However, the only way to prove to investors and other stakeholders that you are ESG compliant is to take an initial measurement. Luckily, there are various ways a company can generate its ESG score. This is covered in detail in another article. However, for those looking for a reliable framework, companies like ENERGY STAR, LEED, GRESB and ECORE offer his ESG benchmarking tools, the most comprehensive in the industry. These services provide transparency for investors and give business leaders a complete roadmap towards their ESG compliance.

Why companies are taking ESG seriously

In summary, there is a clear correlation between ESG compliance, financial performance and investor attractiveness. ESG principles are essential to the viability and sustainability of a company or portfolio, but they can also generate revenue and add value.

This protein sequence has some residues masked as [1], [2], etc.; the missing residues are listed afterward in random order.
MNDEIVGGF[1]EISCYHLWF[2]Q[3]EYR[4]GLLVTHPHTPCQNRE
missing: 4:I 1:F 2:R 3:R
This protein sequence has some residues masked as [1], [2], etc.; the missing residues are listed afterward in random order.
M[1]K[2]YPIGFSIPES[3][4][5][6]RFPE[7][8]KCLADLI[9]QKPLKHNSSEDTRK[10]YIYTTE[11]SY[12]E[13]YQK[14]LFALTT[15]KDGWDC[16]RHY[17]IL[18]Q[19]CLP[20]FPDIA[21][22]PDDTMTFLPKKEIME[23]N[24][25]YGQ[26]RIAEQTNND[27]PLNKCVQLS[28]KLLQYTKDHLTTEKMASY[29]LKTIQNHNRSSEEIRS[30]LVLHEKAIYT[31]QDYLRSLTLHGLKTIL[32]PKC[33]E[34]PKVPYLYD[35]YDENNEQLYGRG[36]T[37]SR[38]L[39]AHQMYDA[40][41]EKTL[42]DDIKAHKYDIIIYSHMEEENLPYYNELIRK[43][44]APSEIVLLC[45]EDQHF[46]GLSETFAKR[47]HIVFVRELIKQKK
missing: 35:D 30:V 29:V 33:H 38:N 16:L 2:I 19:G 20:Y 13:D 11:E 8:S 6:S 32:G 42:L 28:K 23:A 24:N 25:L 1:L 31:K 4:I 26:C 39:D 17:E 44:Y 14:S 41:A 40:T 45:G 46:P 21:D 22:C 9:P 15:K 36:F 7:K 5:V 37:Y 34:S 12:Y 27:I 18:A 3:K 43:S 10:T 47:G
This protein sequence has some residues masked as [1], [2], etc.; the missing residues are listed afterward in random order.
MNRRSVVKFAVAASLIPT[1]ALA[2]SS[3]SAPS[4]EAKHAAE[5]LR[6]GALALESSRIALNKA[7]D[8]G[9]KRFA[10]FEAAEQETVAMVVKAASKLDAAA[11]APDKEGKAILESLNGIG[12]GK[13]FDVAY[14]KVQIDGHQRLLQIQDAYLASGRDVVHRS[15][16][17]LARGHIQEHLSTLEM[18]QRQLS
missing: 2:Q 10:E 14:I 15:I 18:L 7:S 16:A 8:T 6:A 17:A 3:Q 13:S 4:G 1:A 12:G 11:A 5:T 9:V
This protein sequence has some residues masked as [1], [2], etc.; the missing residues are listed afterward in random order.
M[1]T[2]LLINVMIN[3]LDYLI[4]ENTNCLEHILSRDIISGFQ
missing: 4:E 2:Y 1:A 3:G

Many important ESG principles have already been established within the real estate industry as they provide substantial economic benefits. Optimizing energy consumption, reducing water usage, and reducing other costs allowed property owners to maximize their returns. But the industry has evolved beyond these means, and these short-term gains are giving way to long-term strategies with far-sighted goals that go beyond short-term gains. Volatility, energy risk, water scarcity, reputational impact and the rise of social good are what tomorrow’s investors are looking for, and companies, business owners and asset managers are working hard to meet their demands. I have to.

Read our executive summary on ESG in real estate.

This executive summary on ESG in real estate covers the key things real estate decision-makers need to know from ESG compliance to leveraging ESG as value drivers in their real estate portfolios.